Sept 13, 1999
Copyright is frequently an issue on this list, a statistic reflecting the fact that it is increasingly an issue for distance educators. When any such question arises, Carl Franklin is there to help us with the law. But while I appreciate Mr. Franklin's generosity, I am increasingly frustrated by the narrow view of the issue he presents.
While most distance educators are working in a daya-to-day reality which requires that they consult without comment the dictates of law, it is my opinion that there ought to be a more wide ranging discussion of copyright, at least on a list of academics and researchers such as this.
Mr. Franklin's frequent references to the law, in my opinion, overlook several factors:
1. Very often, the cases he cites (such as Princeton University Press, et.al. v. Michigan Document Services) are from the paper-based domain, and not the domain of online learning or online resources. I have yet to see a good argument from him showing that the law transfers smoothly into electronic content.
1a. An online reproduction is fundamentally different from a paper-based reproduction. In an email to WWWDEV 06 August 1998 I argue that the very concept of 'copying' is altered by new technology. See wwwdev11.htm
1b. Material available online is - with very few exceptions - fundamentally free. Users pay only internet access charges (and those to a service provider, not the copyright holder). A copy of a web page, therefore, cannot diminish the value of that web page because the web page had no value to begin with.
1c. It is not clear that a web site - even a web site for an online course - constitutes 'publishing' or 'broadcasting'. Sure, Mr. Franklin cited some cases where 'course packs' were created by photocopying text books. But in the cases cited, the copiers reproduced hundreds of copies, and in some cases, sold them for a profit.
2. Moreover, even were he to cite some case law attesting to this (there are some examples scattered about), in my opinion, he needs to present a case showing that copyright law ought to be so transferred, lock, stock and barrel. The presumption - at least on the part of many people working on the internet - is that electronic media constitute a fundamentally new domain, and that the law will have to be rewritten, and not merely transferred wholesale.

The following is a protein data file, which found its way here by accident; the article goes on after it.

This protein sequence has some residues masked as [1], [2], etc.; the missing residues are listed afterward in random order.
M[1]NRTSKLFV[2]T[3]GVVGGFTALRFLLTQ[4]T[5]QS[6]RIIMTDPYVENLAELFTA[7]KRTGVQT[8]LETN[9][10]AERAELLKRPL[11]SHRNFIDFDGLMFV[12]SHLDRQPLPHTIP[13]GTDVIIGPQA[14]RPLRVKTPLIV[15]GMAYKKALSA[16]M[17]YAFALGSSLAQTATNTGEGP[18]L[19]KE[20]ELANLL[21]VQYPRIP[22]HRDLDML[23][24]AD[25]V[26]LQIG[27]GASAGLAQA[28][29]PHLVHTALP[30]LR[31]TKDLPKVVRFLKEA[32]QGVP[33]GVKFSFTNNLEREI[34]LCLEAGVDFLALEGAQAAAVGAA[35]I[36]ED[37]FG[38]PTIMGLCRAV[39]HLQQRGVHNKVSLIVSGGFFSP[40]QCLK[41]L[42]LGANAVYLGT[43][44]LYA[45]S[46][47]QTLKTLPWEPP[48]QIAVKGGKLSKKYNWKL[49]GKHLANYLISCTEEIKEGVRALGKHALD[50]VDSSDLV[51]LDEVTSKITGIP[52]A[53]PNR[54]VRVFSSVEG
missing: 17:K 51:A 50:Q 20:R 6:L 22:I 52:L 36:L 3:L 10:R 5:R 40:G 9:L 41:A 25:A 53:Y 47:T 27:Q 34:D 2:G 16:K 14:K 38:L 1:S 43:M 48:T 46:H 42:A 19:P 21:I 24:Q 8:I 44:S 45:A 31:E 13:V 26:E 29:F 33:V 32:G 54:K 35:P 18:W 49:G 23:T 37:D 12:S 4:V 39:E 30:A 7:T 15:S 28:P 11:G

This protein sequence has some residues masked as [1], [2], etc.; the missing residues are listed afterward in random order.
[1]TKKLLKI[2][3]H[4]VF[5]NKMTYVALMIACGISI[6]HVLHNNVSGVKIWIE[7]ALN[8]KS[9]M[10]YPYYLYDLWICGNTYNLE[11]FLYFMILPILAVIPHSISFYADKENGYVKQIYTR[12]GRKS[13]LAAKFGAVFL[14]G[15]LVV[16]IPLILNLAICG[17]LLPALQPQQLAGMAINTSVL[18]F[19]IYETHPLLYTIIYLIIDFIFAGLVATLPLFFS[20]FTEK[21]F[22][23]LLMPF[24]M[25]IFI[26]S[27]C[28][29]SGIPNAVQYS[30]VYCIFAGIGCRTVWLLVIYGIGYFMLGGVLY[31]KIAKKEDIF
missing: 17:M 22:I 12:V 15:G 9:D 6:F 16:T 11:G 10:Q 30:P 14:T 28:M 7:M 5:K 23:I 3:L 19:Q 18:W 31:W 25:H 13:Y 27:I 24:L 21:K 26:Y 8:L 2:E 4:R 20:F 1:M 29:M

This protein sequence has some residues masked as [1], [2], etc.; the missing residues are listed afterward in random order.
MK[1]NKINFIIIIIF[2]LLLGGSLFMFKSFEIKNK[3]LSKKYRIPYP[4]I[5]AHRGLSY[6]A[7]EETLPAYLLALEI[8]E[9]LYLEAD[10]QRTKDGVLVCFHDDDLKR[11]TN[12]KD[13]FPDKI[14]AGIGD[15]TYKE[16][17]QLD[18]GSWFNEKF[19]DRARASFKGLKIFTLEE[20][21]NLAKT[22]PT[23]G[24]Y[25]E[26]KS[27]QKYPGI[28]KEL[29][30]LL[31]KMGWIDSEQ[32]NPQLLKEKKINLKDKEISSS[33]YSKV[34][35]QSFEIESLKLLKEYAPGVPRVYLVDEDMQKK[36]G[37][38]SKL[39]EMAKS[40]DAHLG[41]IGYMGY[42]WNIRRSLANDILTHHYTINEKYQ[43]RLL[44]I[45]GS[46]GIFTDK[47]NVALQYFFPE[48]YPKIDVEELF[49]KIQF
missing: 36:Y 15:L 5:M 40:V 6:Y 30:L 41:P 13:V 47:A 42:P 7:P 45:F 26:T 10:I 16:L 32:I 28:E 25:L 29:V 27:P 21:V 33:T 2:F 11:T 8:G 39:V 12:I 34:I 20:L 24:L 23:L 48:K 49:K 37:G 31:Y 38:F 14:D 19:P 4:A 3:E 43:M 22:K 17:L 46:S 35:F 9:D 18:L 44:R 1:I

3. Mr. Franklin's citations always seem to present a bias in favour of the copyright holder. It is true that the law favours copyright holders to a significant degree. Yet he is silent about cases which favour the person doing the copying. Some examples:
3a. If the material being copied is in the public domain, or is a representation of material which ought to be in the public domain, then it can be copied. A good example of this is addresses and telephone numbers, as in the case of Feist Publications, Inc. v Rural Tel Service Co., 499 U.S. 340 (1991) (U.S. Supreme Court).
3b. If the material is reproduced for the purpose of parody or criticism, copyright is not violated. A good example of this is 2 Live Crew's Parody of Acuff-Rose Music's "Oh Pretty Woman". Capbell v Acuff-Rose Music, 92-1292 U.S. Supreme Court.
The judges comment, "The fair use doctrine thus "permits [and requires] courts to avoid rigid application of the copyright statute when, on occasion, it would stifle the very creativity which that law is designed to foster." Stewart v. Abend, 495 U.S. Supreme Court 207, 236 (1990) (internal quotation marks and citation omitted)."
3c. The rebroadcast of copyright materials is not always a copyright violation. For example, it is perfectly legal to rebroadcast radio signals in a restaurant. Twentieth Century Music Corp. v Aiken 422 U.S. 151 (1975) U.S. Supreme Court.
Many more examples exist where the copier - not the copyright holder - won the day.
The three cases cited above - as well as the three cases cited by Mr. Frankin in his original email - may all be found at http://fairuse.stanford.edu/primary/index.html#caselaw. A full and fair treatment of the subject by Mr. Franklin, I think, should properly have included the URL of what appears to have been his primary resource.
4. The cases cited by Mr. Franklin are of exclusively American origin. While American influence is strong, it is not yet the case the American law prevails internationally. DEOS is an international list, and many questions of copyright law, while resolved in American courts, are not resolved in international law.
4a. It is not clear that American law ought to be the standard by which we govern ourselves internationally. As Americans hold the majority of copyrights in the world, it is natural that American law would favour copyright holders. Courts in less enfranchised nations might be less favorably inclined.
4b. It is not clear that stong copyright protections as envisioned in American law are appropriate in an international context. Many nations cannot afford the high royalties charged by American companies, and yet have a mandate to provide an adequate education for their citizens. In such cases, one would think, national interest should prevail.